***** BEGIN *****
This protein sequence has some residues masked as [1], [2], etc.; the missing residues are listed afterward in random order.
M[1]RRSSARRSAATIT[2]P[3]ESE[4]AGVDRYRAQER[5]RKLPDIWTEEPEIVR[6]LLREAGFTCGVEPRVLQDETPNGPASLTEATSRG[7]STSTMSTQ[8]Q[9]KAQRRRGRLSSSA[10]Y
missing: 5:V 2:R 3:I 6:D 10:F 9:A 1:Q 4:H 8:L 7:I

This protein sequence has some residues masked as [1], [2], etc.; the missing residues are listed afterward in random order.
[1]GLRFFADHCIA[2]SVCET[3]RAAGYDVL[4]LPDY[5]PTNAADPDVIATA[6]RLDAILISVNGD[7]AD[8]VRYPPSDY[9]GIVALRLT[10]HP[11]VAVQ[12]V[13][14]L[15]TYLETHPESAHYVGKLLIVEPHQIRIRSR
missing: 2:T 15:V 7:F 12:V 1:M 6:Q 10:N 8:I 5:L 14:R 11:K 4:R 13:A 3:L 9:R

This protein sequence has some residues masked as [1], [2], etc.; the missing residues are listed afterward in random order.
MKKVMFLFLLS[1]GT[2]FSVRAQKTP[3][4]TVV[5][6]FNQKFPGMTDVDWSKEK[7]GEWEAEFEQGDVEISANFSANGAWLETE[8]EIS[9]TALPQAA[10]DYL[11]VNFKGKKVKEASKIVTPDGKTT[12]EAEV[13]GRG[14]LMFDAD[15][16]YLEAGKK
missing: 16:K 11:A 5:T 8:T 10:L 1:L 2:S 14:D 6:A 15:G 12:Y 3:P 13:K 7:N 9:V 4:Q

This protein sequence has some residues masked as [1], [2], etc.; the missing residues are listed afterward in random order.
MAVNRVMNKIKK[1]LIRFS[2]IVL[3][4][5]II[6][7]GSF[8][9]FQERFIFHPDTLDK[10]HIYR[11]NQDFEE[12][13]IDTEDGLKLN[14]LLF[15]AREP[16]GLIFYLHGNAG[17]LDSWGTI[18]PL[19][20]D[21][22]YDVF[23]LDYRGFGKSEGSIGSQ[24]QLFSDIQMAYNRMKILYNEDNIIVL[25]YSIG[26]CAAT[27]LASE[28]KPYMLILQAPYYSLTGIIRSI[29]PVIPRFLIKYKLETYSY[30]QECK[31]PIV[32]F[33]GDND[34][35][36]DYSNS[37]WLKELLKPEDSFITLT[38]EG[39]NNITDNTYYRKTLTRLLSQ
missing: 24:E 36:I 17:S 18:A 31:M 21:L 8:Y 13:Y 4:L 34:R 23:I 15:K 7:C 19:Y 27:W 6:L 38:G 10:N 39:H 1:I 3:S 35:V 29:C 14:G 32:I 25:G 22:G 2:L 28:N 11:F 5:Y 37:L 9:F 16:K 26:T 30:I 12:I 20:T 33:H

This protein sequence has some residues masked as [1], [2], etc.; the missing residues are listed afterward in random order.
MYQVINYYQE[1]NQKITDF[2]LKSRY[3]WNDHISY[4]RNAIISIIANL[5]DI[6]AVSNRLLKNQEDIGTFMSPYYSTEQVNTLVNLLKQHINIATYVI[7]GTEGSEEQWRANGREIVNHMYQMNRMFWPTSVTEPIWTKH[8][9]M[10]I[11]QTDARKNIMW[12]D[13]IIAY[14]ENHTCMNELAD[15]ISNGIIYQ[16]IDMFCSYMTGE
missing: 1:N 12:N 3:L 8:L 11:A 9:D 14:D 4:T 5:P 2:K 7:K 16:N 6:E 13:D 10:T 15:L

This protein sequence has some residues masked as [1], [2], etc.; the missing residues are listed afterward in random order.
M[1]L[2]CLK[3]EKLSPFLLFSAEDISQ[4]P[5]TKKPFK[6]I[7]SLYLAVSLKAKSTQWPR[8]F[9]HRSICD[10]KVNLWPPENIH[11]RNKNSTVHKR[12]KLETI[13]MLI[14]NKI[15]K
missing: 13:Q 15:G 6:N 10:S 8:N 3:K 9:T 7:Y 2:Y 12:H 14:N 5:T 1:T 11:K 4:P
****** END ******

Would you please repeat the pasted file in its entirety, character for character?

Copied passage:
This protein sequence has some residues masked as [1], [2], etc.; the missing residues are listed afterward in random order.
M[1]RRSSARRSAATIT[2]P[3]ESE[4]AGVDRYRAQER[5]RKLPDIWTEEPEIVR[6]LLREAGFTCGVEPRVLQDETPNGPASLTEATSRG[7]STSTMSTQ[8]Q[9]KAQRRRGRLSSSA[10]Y
missing: 5:V 2:R 3:I 6:D 10:F 9:A 1:Q 4:H 8:L 7:I

This protein sequence has some residues masked as [1], [2], etc.; the missing residues are listed afterward in random order.
[1]GLRFFADHCIA[2]SVCET[3]RAAGYDVL[4]LPDY[5]PTNAADPDVIATA[6]RLDAILISVNGD[7]AD[8]VRYPPSDY[9]GIVALRLT[10]HP[11]VAVQ[12]V[13][14]L[15]TYLETHPESAHYVGKLLIVEPHQIRIRSR
missing: 2:T 15:V 7:F 12:V 1:M 6:Q 10:N 8:I 5:L 14:R 11:K 4:R 13:A 3:L 9:R

This protein sequence has some residues masked as [1], [2], etc.; the missing residues are listed afterward in random order.
MKKVMFLFLLS[1]GT[2]FSVRAQKTP[3][4]TVV[5][6]FNQKFPGMTDVDWSKEK[7]GEWEAEFEQGDVEISANFSANGAWLETE[8]EIS[9]TALPQAA[10]DYL[11]VNFKGKKVKEASKIVTPDGKTT[12]EAEV[13]GRG[14]LMFDAD[15][16]YLEAGKK
missing: 16:K 11:A 5:T 8:T 10:L 1:L 2:S 14:D 6:A 15:G 12:Y 3:P 13:K 7:N 9:V 4:Q

This protein sequence has some residues masked as [1], [2], etc.; the missing residues are listed afterward in random order.
MAVNRVMNKIKK[1]LIRFS[2]IVL[3][4][5]II[6][7]GSF[8][9]FQERFIFHPDTLDK[10]HIYR[11]NQDFEE[12][13]IDTEDGLKLN[14]LLF[15]AREP[16]GLIFYLHGNAG[17]LDSWGTI[18]PL[19][20]D[21][22]YDVF[23]LDYRGFGKSEGSIGSQ[24]QLFSDIQMAYNRMKILYNEDNIIVL[25]YSIG[26]CAAT[27]LASE[28]KPYMLILQAPYYSLTGIIRSI[29]PVIPRFLIKYKLETYSY[30]QECK[31]PIV[32]F[33]GDND[34][35][36]DYSNS[37]WLKELLKPEDSFITLT[38]EG[39]NNITDNTYYRKTLTRLLSQ
missing: 24:E 36:I 17:S 18:A 31:M 21:L 8:Y 13:Y 4:L 34:R 23:I 15:K 7:C 19:Y 27:W 6:L 38:G 10:N 39:H 1:I 3:S 35:V 29:C 14:G 32:I 25:G 22:G 2:L 28:N 11:F 5:Y 37:L 9:F 16:K 26:T 30:I 12:I 20:T 33:H

This protein sequence has some residues masked as [1], [2], etc.; the missing residues are listed afterward in random order.
MYQVINYYQE[1]NQKITDF[2]LKSRY[3]WNDHISY[4]RNAIISIIANL[5]DI[6]AVSNRLLKNQEDIGTFMSPYYSTEQVNTLVNLLKQHINIATYVI[7]GTEGSEEQWRANGREIVNHMYQMNRMFWPTSVTEPIWTKH[8][9]M[10]I[11]QTDARKNIMW[12]D[13]IIAY[14]ENHTCMNELAD[15]ISNGIIYQ[16]IDMFCSYMTGE
missing: 1:N 12:N 3:L 8:L 11:A 9:D 14:D 4:T 5:P 2:K 7:K 16:N 6:E 13:D 10:T 15:L

This protein sequence has some residues masked as [1], [2], etc.; the missing residues are listed afterward in random order.
M[1]L[2]CLK[3]EKLSPFLLFSAEDISQ[4]P[5]TKKPFK[6]I[7]SLYLAVSLKAKSTQWPR[8]F[9]HRSICD[10]KVNLWPPENIH[11]RNKNSTVHKR[12]KLETI[13]MLI[14]NKI[15]K
missing: 13:Q 15:G 6:N 10:S 8:N 3:K 9:T 7:Y 2:Y 12:H 14:N 5:T 1:T 11:K 4:P